A dragonfly nymph of the genus Erythemis.
All dragonfly and damselfly nymphs have a specialized "lip"
that unfolds to reach out and capture prey.
This hydra belongs to a group called the Cnidaria,
which also include jellyfish, corals, attached anemones and other
polyps. Just like jellyfish, hydras have a specialized cell on the
tentacles that contains a stinger that is fired on prey to sting
or entwine them. The prey is then pulled in by the tentacles to
Can you guess what this is? This is a larva of
a beetle of the genus Haliplus. Both
adults and larvae are herbivorous. The larvae are sluggish crawlers
whereas the adults are good swimmers.
This damselfly nymph of the genus Enallagma
has caught a beetle for lunch. Damselflies and dragonflies feed
on insects, molluscs, crustaceans, aquatic earthworms, and even
small vertebrates. The larvae breathe through three external gills
at the hind end of the body.
This leech (Helobdella stagnalis)
has inserted its head into a snail's shell in order to feed on it.
This leech also feeds on aquatic insects and worms. Other leeches
are strictly parasitic on fish or crustaceans. Leeches can be found
in warm shallow waters that are protected from currents.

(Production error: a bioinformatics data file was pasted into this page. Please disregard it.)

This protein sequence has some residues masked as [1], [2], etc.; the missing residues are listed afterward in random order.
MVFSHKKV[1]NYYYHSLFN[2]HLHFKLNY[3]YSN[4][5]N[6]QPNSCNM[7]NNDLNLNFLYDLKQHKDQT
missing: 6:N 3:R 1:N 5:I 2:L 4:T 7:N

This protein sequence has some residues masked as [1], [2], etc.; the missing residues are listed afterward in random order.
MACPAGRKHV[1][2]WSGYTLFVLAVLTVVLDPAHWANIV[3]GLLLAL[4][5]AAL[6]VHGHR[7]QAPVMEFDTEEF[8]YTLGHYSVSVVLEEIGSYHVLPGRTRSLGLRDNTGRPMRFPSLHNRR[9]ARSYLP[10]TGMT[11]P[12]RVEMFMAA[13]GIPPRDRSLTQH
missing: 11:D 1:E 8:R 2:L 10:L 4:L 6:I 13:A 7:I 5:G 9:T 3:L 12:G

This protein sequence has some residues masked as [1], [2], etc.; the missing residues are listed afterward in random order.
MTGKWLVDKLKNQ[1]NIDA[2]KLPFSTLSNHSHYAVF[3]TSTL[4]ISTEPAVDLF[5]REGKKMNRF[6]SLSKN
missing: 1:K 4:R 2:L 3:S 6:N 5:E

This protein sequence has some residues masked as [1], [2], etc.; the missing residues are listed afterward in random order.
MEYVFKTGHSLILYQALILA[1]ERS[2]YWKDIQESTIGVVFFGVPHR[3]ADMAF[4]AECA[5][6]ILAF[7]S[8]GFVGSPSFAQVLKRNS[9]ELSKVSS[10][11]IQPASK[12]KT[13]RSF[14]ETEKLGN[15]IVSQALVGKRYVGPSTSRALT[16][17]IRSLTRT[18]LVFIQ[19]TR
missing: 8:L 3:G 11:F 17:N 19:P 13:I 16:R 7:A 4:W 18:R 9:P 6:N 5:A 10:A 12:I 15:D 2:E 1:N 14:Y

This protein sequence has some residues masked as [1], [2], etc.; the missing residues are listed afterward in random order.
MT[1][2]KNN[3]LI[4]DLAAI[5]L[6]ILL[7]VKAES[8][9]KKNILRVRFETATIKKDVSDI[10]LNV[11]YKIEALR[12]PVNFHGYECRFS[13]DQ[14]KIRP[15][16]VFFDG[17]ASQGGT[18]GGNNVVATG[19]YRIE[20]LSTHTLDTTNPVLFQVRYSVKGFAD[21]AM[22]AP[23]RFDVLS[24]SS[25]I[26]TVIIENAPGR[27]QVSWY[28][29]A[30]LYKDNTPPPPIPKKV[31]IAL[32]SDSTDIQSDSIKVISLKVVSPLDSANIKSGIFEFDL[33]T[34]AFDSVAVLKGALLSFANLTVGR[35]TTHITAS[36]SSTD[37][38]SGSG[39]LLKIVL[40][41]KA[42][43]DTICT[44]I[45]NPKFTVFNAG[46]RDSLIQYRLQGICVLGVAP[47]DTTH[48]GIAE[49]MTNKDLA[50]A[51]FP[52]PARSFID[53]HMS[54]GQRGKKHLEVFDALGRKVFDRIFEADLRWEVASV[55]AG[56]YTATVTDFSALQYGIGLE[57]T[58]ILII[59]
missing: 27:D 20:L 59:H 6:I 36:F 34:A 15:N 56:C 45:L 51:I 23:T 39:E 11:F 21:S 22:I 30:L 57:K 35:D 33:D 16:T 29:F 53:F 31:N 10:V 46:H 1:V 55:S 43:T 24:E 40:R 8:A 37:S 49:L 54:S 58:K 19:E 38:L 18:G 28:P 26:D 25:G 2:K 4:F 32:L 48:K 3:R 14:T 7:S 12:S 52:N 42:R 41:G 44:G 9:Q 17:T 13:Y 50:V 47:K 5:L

Of all lepidopterans, only one family of moths
(Pyralidae) has truly aquatic larvae. Aquatic caterpillars, like
this one belonging to the genus Synclita,
are herbivorous and pupate under water in silken cocoons.
Neoplea striola has
specialized needle-like mouthparts for piercing and sucking out
the liquids inside their prey, in this case a hydra. Hemipterans
(the order of sucking insects) are predators that feed on insects
and crustaceans. Larger Hemipterans can also feed on frogs and fish.
Odonates (dragonflies and damselflies), like this
damselfly nymph of the genus Enallagma,
are predators with eyes that are well developed for hunting. Some
nymphs burrow in the sediment and ambush while others actively stalk
their prey on submerged plants.
Caddisfly larvae, like this one belonging to the
genus Oecetis, build cases by using silk
to cement found materials together. They use these cases to aid
respiration, as ballast to sink, as camouflage and as a pupal case.